Jessie Beard Rickly
JESSIE RICKLY REMEMBERS always being interested in art, but not having many opportunities to learn in Leeper, Mo. Finally, in her late teens, she convinced her parents to let her go to St. Louis to begin her formal training and study at the St. Louis School of Fine Arts.
Rickly was an active member of the St. Louis arts community from the 1920s through the 1960s, exhibiting her work, giving public lectures and promoting the arts. She was a founder and member of several artist groups, such as Independent Artists of St. Louis, New Hats, Missourians and the St. Louis Artists’ Guild, all of which were influential in bringing to the public and educating them about the contemporary styles of the times. However, probably her most substantial contribution to the arts at the time was in 1932 when she and Aimmee Schweig founded the Ste. Genevieve Artist Colony. Some of the country’s top artists, such as Thomas Hart Benton, spent time painting and teaching at the Ste. Genevieve colony.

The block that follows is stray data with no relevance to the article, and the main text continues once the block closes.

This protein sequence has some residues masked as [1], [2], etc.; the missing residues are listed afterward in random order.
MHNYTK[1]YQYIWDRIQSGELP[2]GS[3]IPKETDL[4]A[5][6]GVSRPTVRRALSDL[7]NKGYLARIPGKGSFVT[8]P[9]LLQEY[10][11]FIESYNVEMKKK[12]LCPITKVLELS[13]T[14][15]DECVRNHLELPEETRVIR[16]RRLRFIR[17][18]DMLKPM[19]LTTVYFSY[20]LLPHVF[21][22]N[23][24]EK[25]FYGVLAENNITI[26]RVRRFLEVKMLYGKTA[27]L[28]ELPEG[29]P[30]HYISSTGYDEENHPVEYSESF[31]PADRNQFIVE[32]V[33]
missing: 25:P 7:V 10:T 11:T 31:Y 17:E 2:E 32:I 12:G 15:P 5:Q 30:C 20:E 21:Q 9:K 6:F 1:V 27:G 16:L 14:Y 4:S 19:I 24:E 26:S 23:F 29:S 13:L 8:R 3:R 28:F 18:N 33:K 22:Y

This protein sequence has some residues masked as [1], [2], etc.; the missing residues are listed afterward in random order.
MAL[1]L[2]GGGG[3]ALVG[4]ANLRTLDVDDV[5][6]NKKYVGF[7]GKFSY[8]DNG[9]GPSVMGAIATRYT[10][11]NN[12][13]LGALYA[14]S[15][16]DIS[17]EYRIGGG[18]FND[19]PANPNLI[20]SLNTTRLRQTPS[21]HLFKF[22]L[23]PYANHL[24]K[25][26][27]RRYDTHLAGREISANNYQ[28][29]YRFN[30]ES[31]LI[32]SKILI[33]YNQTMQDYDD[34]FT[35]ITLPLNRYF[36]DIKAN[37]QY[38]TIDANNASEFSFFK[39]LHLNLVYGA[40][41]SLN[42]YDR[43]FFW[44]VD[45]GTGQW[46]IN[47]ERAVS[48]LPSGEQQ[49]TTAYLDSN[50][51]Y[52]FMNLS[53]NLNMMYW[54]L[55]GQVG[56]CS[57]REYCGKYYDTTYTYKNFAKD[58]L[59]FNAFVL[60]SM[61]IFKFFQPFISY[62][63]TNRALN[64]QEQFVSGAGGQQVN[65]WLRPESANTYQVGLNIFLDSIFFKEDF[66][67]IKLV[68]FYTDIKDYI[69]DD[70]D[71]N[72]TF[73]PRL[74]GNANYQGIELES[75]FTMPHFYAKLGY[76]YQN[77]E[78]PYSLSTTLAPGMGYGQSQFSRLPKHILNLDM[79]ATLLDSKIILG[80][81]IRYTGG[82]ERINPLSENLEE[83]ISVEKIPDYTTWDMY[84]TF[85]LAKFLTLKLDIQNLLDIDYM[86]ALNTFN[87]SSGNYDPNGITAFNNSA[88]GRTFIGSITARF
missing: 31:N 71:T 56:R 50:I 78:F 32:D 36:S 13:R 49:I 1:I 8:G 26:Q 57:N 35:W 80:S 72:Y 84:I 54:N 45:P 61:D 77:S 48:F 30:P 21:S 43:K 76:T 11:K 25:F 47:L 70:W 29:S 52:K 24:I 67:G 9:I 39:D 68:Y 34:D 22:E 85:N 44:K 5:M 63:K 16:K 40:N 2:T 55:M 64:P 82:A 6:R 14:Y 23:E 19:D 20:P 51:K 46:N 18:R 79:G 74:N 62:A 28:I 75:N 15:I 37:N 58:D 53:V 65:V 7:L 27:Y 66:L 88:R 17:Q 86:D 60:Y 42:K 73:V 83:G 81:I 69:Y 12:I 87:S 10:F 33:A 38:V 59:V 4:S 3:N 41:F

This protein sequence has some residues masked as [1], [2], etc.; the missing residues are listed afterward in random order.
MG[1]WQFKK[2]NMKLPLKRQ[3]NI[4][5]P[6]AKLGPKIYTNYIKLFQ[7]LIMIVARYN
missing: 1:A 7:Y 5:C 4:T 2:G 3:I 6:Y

One of Rickly’s driving forces was the responsibility she felt as a professional artist to create an environment where artists met their artistic ambitions as well as their need for economic sustainability.
Rickly won numerous awards throughout her career in local and regional exhibits and had a substantial impact on the arts in Missouri for many decades.